Musical medicine: TWU professor receives grant from Kiwanis club

Langley, B.C.—Professor Paul Hoelzley, Ph. D, knows the power of music firsthand. From conducting his concert band students at Trinity Western University to providing music therapy to children with special needs, he has seen music transform children in his community in extraordinary ways. Hoelzley gives hope to children with autism, cerebral palsy, sight and hearing impediments, brain damage and more. In support of his contribution, the local Langley Kiwanis club has given Dr. Hoelzley, who is an accredited and Board Certified Music Therapist with both the Canadian and American Associations for Music Therapy, a $3,500 grant to help special education high school students in the Langley and Abbotsford school districts.

“I really enjoy working with children and I’m so appreciative to the Kiwanis club for giving me this grant to support music therapy,” says Hoelzley. “I work with many schools in the Langley area so I’m grateful for the opportunity to offer music therapy to another youngster in our community”.

“We had been talking for about a year, but this is the first time that we’ve been able to partner with Dr. Hoelzley,” says Don Fenske, president of the local Langley 100 Kiwanis club. “Hoelzley talked to us about his work with children and it really struck a chord with us, because our focus is helping children all over the world.”

After performing for over fifteen years with such ensembles as the Calgary Philharmonic Orchestra, the United States Army Field Band of Washington D.C., the official world travelling band of the U.S. Army and the renowned Israel Philharmonic Orchestra, Hoelzley decided to return to teaching. Not only did he become a music professor at TWU, but in 1991 he opened a private music therapy practice. And after teaching numerous courses in instrumental music, in 2001 the University decided to add a music therapy course due to Hoelzley’s work.

“When you play the right music, it’s almost like turning the lights on. Music is a wonderful motivator for children,” reflects Hoelzley. “It’s a tool that is non-threatening, and one that can positively impact human behaviour in an unobtrusive and harmless manner. The different components of music therapy often enable a child who cannot speak or effectively communicate nonverbally. The next step is to have the child respond to me.”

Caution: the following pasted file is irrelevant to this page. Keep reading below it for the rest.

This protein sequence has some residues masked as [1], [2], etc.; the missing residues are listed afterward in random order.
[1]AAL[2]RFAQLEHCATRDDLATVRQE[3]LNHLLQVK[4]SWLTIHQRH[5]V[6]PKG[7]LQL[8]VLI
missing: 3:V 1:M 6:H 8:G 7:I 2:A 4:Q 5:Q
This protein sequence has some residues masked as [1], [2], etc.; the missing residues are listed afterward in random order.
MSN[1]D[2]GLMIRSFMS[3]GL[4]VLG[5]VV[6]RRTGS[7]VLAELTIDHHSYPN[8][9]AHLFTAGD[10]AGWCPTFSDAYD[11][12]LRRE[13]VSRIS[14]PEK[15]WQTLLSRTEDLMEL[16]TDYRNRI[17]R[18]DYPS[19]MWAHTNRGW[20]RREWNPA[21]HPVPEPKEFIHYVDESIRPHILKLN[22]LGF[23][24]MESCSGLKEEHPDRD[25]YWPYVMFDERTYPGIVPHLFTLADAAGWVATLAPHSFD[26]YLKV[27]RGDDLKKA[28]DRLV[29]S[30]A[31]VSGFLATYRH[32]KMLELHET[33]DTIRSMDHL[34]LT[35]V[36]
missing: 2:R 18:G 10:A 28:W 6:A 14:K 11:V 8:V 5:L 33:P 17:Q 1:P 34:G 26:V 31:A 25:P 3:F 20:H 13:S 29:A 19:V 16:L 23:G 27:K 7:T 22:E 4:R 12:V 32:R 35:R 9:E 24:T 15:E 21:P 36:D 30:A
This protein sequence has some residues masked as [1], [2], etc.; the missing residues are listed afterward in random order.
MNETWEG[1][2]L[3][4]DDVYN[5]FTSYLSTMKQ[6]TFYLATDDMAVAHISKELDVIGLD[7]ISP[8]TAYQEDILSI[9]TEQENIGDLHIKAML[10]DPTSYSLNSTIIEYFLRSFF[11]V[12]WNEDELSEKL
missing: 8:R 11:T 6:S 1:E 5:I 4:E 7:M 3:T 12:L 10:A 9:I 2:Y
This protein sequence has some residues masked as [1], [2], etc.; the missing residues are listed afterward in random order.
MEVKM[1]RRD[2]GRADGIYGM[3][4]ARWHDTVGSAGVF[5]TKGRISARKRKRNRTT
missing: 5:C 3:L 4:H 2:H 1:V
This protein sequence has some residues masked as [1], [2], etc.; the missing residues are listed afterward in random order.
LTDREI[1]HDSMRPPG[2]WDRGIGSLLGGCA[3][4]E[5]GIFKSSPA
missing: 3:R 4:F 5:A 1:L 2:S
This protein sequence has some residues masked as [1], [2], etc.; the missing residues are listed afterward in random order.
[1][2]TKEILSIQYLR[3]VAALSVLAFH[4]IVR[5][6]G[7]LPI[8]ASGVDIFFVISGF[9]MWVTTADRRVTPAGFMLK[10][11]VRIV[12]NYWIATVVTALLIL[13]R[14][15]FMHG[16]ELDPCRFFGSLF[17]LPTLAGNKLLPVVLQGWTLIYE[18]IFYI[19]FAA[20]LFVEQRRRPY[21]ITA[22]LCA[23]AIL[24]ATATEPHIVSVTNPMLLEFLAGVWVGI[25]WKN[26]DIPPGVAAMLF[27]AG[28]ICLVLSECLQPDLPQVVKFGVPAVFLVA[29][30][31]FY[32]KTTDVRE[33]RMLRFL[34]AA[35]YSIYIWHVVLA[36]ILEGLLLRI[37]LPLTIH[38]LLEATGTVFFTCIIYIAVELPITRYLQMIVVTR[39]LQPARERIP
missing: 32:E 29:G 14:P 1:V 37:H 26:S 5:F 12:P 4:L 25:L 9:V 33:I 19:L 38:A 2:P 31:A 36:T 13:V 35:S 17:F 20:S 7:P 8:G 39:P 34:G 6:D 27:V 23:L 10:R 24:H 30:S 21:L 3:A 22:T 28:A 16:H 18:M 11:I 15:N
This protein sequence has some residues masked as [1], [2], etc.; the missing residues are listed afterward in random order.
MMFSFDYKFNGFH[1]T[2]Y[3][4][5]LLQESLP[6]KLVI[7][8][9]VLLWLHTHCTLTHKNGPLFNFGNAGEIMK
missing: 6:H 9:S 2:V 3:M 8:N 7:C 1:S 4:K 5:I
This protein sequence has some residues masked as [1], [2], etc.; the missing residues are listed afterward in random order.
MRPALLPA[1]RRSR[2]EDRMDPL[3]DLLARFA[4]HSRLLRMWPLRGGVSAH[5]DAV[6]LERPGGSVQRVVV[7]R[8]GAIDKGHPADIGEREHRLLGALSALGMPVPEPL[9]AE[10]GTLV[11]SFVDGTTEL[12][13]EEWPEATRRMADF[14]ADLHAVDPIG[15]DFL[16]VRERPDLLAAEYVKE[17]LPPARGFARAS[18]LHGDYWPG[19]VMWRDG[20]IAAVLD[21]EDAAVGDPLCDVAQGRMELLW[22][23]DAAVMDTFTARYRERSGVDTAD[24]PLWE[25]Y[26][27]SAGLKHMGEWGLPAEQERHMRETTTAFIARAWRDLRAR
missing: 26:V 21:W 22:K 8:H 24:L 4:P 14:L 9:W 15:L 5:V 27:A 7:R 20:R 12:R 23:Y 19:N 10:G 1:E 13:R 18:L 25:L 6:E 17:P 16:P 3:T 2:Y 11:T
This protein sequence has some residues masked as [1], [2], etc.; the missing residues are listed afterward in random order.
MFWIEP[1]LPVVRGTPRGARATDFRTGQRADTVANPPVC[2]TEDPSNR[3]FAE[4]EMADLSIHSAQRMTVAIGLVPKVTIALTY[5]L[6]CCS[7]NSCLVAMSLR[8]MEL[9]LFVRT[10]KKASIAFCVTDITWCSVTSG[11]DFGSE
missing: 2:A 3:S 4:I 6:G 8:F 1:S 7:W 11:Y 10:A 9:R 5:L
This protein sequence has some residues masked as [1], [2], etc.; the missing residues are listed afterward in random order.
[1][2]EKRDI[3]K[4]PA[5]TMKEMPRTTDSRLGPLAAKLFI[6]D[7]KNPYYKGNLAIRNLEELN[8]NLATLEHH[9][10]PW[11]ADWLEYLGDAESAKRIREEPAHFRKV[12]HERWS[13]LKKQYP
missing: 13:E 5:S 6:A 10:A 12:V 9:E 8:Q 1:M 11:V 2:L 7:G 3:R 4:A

In some cases Hoelzley will play up to 20 instruments including the piano, clarinet and tuba, in an attempt to find a sound that will evoke a response from his clients.
“With autistic children one of the main goals is to get them to communicate. And while some children do not respond, I’ve had children learn to speak through playing tunes and singing for them. Over time the child learns to trust me and learns to say their name, or speak a phrase by imitating an instrumental sound that appeals to them. It’s an amazing thing to witness; though the process is tedious it’s very rewarding.”

“Music therapists are trained not only in several areas of music, but also in psychology and natural sciences.” Music therapy is much more than recreational music, it’s a behavioural science that attempts to enhance human capabilities through the controlled use of music’s influence on human brain functioning. The goal is the maintenance or re-establishment of good mental and physical health, and one must be qualified to do it,” says Hoelzley.

“I’m very grateful to the music department and the administration at Trinity Western University for their steadfast support of my music therapy involvement. I was brought on faculty in 1990 to direct the university’s Bands and Instrumental Music activities, but due to Trinity Western University’s strong commitment to community service, my music therapy endeavour in the community has always been affirmed with strong support.”

Trinity Western University, located in Langley, B.C., is a not-for-profit Christian liberal arts university enrolling over 3,200 students this year. With a broad based, liberal arts and sciences curriculum, the University offers undergraduate degrees in 38 major areas of study ranging from business, education and computer science to biology and nursing, and 12 other graduate degrees including counselling psychology, theology and administrative
leadership.

Last Updated: 2015-07-13
Author: Keela Keeping